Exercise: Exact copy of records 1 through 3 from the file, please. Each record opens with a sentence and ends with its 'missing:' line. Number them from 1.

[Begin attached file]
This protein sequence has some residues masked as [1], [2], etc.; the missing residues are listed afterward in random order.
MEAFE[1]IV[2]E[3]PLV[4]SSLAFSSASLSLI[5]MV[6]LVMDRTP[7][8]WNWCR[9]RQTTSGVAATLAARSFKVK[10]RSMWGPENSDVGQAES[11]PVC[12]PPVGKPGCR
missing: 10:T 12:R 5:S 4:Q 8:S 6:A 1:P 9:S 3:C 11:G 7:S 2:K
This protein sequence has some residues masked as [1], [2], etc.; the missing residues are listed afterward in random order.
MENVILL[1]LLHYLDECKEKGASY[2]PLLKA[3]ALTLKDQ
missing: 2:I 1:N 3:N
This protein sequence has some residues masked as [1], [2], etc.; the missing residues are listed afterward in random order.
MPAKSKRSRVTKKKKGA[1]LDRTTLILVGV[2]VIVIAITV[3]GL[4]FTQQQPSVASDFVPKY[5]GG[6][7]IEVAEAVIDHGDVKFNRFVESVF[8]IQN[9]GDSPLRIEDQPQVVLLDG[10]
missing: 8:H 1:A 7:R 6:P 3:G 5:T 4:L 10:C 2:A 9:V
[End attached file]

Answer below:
This protein sequence has some residues masked as [1], [2], etc.; the missing residues are listed afterward in random order.
MEAFE[1]IV[2]E[3]PLV[4]SSLAFSSASLSLI[5]MV[6]LVMDRTP[7][8]WNWCR[9]RQTTSGVAATLAARSFKVK[10]RSMWGPENSDVGQAES[11]PVC[12]PPVGKPGCR
missing: 10:T 12:R 5:S 4:Q 8:S 6:A 1:P 9:S 3:C 11:G 7:S 2:K
This protein sequence has some residues masked as [1], [2], etc.; the missing residues are listed afterward in random order.
MENVILL[1]LLHYLDECKEKGASY[2]PLLKA[3]ALTLKDQ
missing: 2:I 1:N 3:N
This protein sequence has some residues masked as [1], [2], etc.; the missing residues are listed afterward in random order.
MPAKSKRSRVTKKKKGA[1]LDRTTLILVGV[2]VIVIAITV[3]GL[4]FTQQQPSVASDFVPKY[5]GG[6][7]IEVAEAVIDHGDVKFNRFVESVF[8]IQN[9]GDSPLRIEDQPQVVLLDG[10]
missing: 8:H 1:A 7:R 6:P 3:G 5:T 4:L 10:C 2:A 9:V